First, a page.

I love cake balls. They are tiny, little bits of cake heaven. And because they are small, you feel like you can eat a whole handfull without feeling guilty. (Dessert calories don’t count, right?) I was inspired to make these balls from one of my favorite blog sites, bakerella.com, for my friend Maggi’s birthday. In fact, I just bought her book so I can improve my technique and get my small issues with these balls resolved. (More on that later.)
Unfortunately, I had more issues making these than I thought. First of all, the kitchen I was using was not my own. Nor was the town familiar. I was in Walla Walla, where the weather is much hotter than the mild Portland, Oregon weather I was used to, which created some problems when coating the balls. (More on that in a bit.)
To make these treats, you need to bake a cake. You can bake it in 9-inch round pans or a 9-by-13-inch rectangular pan. You can use any flavor of cake you like. You can also make the cake from scratch or use a store bought cake mix. For sake of time, I used a store bought vanilla cake mix.
Let the cake cool completely. Once it is cooled, crumble it up (my favorite part) and place in a large bowl.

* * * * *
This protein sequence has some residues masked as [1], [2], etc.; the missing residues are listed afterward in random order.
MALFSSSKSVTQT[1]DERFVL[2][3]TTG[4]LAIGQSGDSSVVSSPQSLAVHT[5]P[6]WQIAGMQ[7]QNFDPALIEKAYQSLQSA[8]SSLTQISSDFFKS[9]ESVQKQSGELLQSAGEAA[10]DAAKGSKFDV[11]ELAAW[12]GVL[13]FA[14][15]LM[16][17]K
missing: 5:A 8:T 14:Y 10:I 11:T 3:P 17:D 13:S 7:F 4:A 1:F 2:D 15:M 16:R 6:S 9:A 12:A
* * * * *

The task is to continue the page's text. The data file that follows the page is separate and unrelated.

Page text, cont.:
Add about 3/4 jar of frosting. Only add a little bit at a time, mixing the frosting in. However, if you use the whole jar, you will end up with very wet cake balls, so it is best to incorporate the frosting a bit at a time. (You can also make the frosting from scratch, and do the same thing–mix a bit in at a time.) To achieve the correct consistency, the balls will hold together when gently squeezed in your hand.
Now, the fun part! You can make the balls as big or as small as you like. I made mine about the size of a golf ball. Place them next to each other on wax paper in any size baking dish. Put them in the fridge for about an hour or in the freezer for 15 or so minutes so they are good and cold. (It makes rolling them in the chocolate easier.)
This is my first time working with candy melts. They are really easy to use. Either microwave them or use a double boiler. I used both flavors to create contrast.
Once the candies/chocolates have melted, dip each ball in and place back on the wax paper to dry.
The problem I had today was the fact that the weather was so warm, the cake balls were softening up too soon. So, when I put the balls in the melted chocolate and coated them, some of the cake came off into the saucepan, creating a thick, gooey mess. As a result, my cake balls tasted great, but looked a little lumpy. It’s good that I bought Bakerella’s new Cake Pops book so I can figure out how to make them look fantastic! At least Maggi, the birthday girl, loved them. And I’d have to agree–they did taste fantastic.
P.S. After doing some research on cake balls, I realized that you need to work with a bit at a time. Put the remaining balls in the fridge to keep cold while you work with a select few. It would also be easier to transfer the chocolate to a deeper dish, so you can easily dip the chocolate. Store the cakes in an air-tight container at room temperature or in the fridge.